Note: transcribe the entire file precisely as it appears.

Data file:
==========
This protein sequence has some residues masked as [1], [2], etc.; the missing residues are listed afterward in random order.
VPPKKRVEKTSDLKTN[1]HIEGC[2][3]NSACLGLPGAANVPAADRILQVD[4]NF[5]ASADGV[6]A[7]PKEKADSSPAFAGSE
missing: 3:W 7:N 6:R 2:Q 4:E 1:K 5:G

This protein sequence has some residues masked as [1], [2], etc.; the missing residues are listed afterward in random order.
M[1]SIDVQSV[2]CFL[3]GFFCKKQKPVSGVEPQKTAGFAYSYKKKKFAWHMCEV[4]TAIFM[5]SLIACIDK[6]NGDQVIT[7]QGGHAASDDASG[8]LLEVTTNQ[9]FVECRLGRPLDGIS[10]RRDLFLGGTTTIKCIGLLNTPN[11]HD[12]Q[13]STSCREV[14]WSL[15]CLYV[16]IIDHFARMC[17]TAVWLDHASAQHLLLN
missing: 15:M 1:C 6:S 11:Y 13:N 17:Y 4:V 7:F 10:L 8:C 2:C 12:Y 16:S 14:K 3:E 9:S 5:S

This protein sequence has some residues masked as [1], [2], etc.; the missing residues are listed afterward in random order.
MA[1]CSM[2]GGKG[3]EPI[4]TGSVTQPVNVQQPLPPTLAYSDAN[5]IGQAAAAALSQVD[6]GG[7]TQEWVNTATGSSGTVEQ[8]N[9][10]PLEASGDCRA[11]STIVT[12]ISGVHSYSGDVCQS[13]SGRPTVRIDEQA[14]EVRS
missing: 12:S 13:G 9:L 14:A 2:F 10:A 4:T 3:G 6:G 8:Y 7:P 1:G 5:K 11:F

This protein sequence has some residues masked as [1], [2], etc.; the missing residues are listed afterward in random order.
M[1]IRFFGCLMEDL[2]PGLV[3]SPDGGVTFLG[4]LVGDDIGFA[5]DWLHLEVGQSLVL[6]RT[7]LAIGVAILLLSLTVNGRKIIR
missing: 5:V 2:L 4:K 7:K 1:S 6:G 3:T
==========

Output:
This protein sequence has some residues masked as [1], [2], etc.; the missing residues are listed afterward in random order.
VPPKKRVEKTSDLKTN[1]HIEGC[2][3]NSACLGLPGAANVPAADRILQVD[4]NF[5]ASADGV[6]A[7]PKEKADSSPAFAGSE
missing: 3:W 7:N 6:R 2:Q 4:E 1:K 5:G

This protein sequence has some residues masked as [1], [2], etc.; the missing residues are listed afterward in random order.
M[1]SIDVQSV[2]CFL[3]GFFCKKQKPVSGVEPQKTAGFAYSYKKKKFAWHMCEV[4]TAIFM[5]SLIACIDK[6]NGDQVIT[7]QGGHAASDDASG[8]LLEVTTNQ[9]FVECRLGRPLDGIS[10]RRDLFLGGTTTIKCIGLLNTPN[11]HD[12]Q[13]STSCREV[14]WSL[15]CLYV[16]IIDHFARMC[17]TAVWLDHASAQHLLLN
missing: 15:M 1:C 6:S 11:Y 13:N 17:Y 4:V 7:F 10:L 8:C 2:C 12:Y 16:S 14:K 3:E 9:S 5:S

This protein sequence has some residues masked as [1], [2], etc.; the missing residues are listed afterward in random order.
MA[1]CSM[2]GGKG[3]EPI[4]TGSVTQPVNVQQPLPPTLAYSDAN[5]IGQAAAAALSQVD[6]GG[7]TQEWVNTATGSSGTVEQ[8]N[9][10]PLEASGDCRA[11]STIVT[12]ISGVHSYSGDVCQS[13]SGRPTVRIDEQA[14]EVRS
missing: 12:S 13:G 9:L 14:A 2:F 10:A 4:T 3:G 6:G 8:Y 7:P 1:G 5:K 11:F

This protein sequence has some residues masked as [1], [2], etc.; the missing residues are listed afterward in random order.
M[1]IRFFGCLMEDL[2]PGLV[3]SPDGGVTFLG[4]LVGDDIGFA[5]DWLHLEVGQSLVL[6]RT[7]LAIGVAILLLSLTVNGRKIIR
missing: 5:V 2:L 4:K 7:K 1:S 6:G 3:T